I was reading through the comments from a couple of days ago and found a question from Jerry Brandt:
How do you make any money with the snowflake method?
The question is just a wee bit ambiguous, at least in my mind. It could mean:
- How does a writer make money writing novels using the Snowflake method?
- How do I personally make any money as a result of being the “Snowflake Guy”?
I’ll answer question #1 first. I’ve written six novels. I wrote the first one using some organizational methods that weren’t quite the Snowflake, but which were close. That was fun and easy to write. Then I wrote two with a coauthor, John Olson, who is a bit more on the seat-of-the-pants end of the spectrum than I am. We did map out the book plotwise in advance, but not so for the characters. And each book took about 15 drafts.
After that, I devised the Snowflake because I had a tight deadline and needed to get the book done. And that book was a joy to write. Honestly, the Snowflake saved my behind, because my deadline was outrageously tight. Had I written 15 drafts, I’d have been 6 months late. Instead, I turned it in on time. Ditto for the next several books I’ve written. So in that sense, the Snowflake has been absolute gold for me.
Please note: it is not gold for seat-of-the-pantsers! A true SOTP needs to just sit down and write. The Snowflake may be useful afterwards to help analyze the story. I have an SOTP friend who hates the Snowflake. And yet she creates very detailed character charts and character histories, just like I do in my Snowflake documents. What she hates is the preplotting. That’s fine. That’s her style. Everyone needs to write their own way.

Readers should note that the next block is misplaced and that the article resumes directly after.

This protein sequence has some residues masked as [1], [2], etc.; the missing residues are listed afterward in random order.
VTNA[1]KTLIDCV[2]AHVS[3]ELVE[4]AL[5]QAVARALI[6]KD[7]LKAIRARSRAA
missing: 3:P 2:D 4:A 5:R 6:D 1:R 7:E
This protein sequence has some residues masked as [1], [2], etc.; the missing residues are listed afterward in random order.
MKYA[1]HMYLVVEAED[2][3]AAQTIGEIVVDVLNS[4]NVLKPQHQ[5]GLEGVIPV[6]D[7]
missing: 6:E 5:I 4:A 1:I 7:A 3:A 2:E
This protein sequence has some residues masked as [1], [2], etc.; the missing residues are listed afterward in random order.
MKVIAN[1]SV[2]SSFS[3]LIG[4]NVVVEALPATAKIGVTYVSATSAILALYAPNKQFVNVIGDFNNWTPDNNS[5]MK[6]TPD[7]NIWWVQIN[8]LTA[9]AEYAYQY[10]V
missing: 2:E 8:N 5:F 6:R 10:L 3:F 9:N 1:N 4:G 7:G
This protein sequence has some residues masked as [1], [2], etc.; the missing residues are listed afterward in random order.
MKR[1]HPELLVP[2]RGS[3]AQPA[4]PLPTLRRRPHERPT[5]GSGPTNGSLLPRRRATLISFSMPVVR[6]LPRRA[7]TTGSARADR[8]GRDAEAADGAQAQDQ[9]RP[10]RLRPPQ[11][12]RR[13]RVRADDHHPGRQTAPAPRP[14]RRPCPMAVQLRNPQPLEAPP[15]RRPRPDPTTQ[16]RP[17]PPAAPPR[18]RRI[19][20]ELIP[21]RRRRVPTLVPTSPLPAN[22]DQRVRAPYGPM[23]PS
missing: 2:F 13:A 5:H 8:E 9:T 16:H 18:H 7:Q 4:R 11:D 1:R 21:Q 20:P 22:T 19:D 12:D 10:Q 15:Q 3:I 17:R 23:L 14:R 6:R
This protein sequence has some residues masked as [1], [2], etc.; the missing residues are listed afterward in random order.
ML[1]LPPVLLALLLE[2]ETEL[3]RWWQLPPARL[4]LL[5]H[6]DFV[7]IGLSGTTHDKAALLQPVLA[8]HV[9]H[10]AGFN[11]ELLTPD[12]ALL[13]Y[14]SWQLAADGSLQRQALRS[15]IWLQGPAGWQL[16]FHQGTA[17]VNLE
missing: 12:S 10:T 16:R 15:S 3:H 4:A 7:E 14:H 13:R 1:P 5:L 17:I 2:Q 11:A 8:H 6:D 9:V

Now I can answer question #2. If this is the question Jerry was in fact asking, then it’s presumably a response to my recent Special Report on how to write “Super Performing Articles.” And the question then is how my free Snowflake article could possibly generate a dime for me. Well, it got everyone talking about me, for one thing. In other words, it captured mindshare and fame for me. That in turn generated a lot of requests to speak at conferences. Writing conferences typically don’t pay big bucks, but it’s always better to be paid to go to a conference than to pay to go.
Secondly, the widespread interest in the Snowflake prompted me to develop other teaching materials. Some of those are free, but I have to charge money for products that take dozens or sometimes hundreds of hours to produce. Those products have done well precisely because I’m the Snowflake Guy.
If I was a smart marketer, I’d have planned all that out in advance. But I just lucked into it. Doesn’t matter. My plans for the next few months include writing a few more SuperArticles. Now that I know how, I understand the huge benefits. Some of these SuperArticles will be about writing fiction and some will be about novels that I’m working on now.
Amazing final comment: Last Saturday, May 5, the Snowflake page got 5299 page views. Yes, in one day. That’s a SuperArticle for you!